Furthermore, they encounter a diversity of municipalities that provide different and often insufficient training and guidance. In our evaluation, we have discussed with our informants the challenges involved in providing entrepreneurship training to immigrants on the one hand, and the deficiencies of the existing entrepreneurship programmes on the other. The responses can be summarised under two main headings:
• An educational challenge: To communicate the knowledge, skills and un-derstanding required to succeed – an educational challenge
• A structural challenge: To improve the immigrants’ access to services, net-works, opportunities and funding – a structural challenge
The primary remit of the grant scheme is to strengthen those local councils, county administrations and private sector agencies that constitute this landscape in order to ensure better service provision on a more equitable basis. Local councils, county administrations and institutions with high-level expertise in entrepreneurship are eligible for funding. Grants are allocated by application for one year at a time.
The majority of the grant recipients have used the grant for establishing special training courses for immigrants, with varying definitions of their target groups. A small proportion have engaged systematically in the training of start-up advisors, and a minority have spent the funds on developing methodologies or digital aids intended to provide knowledge that will be transferable to other entrepreneurship services. Some choose to provide training courses in Norwegian with an interpreter, others provide training in simplified Norwegian or in English. The grant recipients disagree on what should be considered best practice.
A small number of projects directly address regular service providers as their target group, providing coaching/competence development for staff members. However, among grant recipients who provide training courses for immigrants, there are fundamentally two different perspectives on these courses compared to the regular service providers. Training courses are either provided in parallel to regular courses arranged locally – i.e. a separate programme for immigrants, corresponding to the one provided to ethnic Norwegians – or else the training course is regarded as a kind of prequalification that is intended to pave the way for participants to access the ordinary apparatus for supporting entrepreneurship.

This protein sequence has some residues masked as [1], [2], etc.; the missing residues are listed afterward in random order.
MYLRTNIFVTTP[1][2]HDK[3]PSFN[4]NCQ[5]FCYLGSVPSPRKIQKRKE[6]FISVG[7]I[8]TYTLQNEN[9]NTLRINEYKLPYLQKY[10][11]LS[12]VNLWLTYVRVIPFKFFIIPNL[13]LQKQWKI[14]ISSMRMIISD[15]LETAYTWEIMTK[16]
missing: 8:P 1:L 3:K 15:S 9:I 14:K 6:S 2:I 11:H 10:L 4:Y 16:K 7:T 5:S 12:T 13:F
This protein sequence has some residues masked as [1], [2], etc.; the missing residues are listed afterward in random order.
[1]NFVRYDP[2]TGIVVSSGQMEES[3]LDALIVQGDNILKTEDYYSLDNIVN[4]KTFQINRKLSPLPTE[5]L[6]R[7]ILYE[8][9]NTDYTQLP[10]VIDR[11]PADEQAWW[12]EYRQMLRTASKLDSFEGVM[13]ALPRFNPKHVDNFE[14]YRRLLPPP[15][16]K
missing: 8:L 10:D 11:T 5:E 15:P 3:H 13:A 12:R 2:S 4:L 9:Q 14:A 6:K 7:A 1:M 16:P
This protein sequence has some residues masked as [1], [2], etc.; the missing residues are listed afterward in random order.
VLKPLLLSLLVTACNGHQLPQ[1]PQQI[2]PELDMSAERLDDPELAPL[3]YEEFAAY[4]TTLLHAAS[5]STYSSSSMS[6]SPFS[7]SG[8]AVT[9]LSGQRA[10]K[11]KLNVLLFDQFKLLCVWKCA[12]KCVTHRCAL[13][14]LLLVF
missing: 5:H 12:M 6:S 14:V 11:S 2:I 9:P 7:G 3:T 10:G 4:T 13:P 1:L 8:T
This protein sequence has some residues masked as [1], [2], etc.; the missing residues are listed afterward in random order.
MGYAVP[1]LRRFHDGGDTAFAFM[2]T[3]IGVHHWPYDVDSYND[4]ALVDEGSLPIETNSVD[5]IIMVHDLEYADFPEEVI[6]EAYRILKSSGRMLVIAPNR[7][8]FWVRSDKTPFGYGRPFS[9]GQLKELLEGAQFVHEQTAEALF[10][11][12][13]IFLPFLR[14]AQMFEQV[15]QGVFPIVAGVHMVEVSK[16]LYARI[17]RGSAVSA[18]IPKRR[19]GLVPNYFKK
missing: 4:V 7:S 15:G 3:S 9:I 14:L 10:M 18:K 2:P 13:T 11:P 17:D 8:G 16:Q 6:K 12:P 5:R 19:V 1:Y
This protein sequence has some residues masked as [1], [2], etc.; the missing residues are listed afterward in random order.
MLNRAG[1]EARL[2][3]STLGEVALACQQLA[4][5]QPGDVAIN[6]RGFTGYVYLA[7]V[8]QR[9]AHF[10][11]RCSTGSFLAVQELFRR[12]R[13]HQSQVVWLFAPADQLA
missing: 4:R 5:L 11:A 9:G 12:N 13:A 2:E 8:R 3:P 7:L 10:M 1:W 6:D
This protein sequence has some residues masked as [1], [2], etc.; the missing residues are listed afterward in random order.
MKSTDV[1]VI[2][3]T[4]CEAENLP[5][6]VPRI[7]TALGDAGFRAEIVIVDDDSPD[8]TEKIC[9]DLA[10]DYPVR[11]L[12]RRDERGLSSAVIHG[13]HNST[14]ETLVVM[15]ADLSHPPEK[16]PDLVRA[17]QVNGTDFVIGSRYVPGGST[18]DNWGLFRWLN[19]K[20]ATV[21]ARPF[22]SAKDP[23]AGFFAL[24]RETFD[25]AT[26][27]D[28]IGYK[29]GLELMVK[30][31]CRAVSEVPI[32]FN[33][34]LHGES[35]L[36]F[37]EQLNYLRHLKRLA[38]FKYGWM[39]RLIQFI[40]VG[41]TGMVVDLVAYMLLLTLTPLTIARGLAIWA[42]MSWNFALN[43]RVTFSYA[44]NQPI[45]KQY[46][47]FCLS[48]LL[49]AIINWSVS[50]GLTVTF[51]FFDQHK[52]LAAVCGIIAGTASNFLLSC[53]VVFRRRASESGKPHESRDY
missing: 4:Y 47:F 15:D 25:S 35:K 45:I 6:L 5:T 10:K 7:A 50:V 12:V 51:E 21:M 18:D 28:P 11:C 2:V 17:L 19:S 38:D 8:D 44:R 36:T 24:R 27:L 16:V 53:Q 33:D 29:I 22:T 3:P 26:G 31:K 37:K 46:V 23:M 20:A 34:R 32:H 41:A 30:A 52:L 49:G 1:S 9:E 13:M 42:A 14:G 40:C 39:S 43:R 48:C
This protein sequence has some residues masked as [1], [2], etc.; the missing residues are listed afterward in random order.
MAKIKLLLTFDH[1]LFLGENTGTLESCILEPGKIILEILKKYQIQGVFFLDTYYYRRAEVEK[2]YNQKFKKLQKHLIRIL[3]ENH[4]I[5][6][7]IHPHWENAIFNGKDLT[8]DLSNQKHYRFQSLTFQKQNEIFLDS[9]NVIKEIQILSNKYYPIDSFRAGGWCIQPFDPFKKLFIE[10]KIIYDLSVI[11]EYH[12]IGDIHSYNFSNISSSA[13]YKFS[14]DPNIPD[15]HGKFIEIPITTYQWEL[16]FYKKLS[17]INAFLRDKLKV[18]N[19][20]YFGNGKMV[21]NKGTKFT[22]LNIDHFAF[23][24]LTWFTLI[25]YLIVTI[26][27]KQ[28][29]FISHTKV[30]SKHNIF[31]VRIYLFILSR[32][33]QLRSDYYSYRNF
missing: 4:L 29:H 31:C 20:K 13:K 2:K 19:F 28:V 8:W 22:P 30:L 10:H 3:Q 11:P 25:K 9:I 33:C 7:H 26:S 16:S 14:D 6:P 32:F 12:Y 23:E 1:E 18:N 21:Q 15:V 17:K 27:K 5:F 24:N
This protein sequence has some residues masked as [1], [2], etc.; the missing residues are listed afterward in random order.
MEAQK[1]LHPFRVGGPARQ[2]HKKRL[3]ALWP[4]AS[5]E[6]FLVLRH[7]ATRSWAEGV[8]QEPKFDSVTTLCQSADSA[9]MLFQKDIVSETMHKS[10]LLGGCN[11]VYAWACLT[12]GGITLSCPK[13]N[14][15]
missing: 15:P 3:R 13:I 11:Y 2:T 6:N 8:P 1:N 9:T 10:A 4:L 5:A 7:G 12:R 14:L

The grant scheme has enjoyed most success in providing entrepreneurship training to immigrants who wish to establish themselves as self-employed through projects implemented locally. They have focused especially on compensating for the immigrants’ lack of familiarity with Norwegian laws, regulations and enterprise culture, and insufficient understanding of the systems and skills associated with running an enterprise in Norway. Some immigrant entrepreneurs have also been provided with the opportunity to attend networking sessions, individual coaching and mentoring schemes, but the grant scheme has had less success in helping establish appropriate measures for promoting access to funding and business networks. There is no available data that allows us to say whether the implemented measures have caused immigrants to establish enterprises with better prospects for growth. Immigrant women have been a prioritised target group for the grant scheme since 2017, but this has had no particular effect in terms of developing measures specially adapted to immigrant women. Project management by the county administrations can tentatively be termed a success factor in targeting the projects on service development and competence enhancement in the policy implementation system, but the results are as yet unclear, since these projects were only launched in 2017. This evaluation suggests that the grant scheme has increased awareness of immigrant specific challenges to entrepreneurship, among the grant receivers as well as in other parts of the country.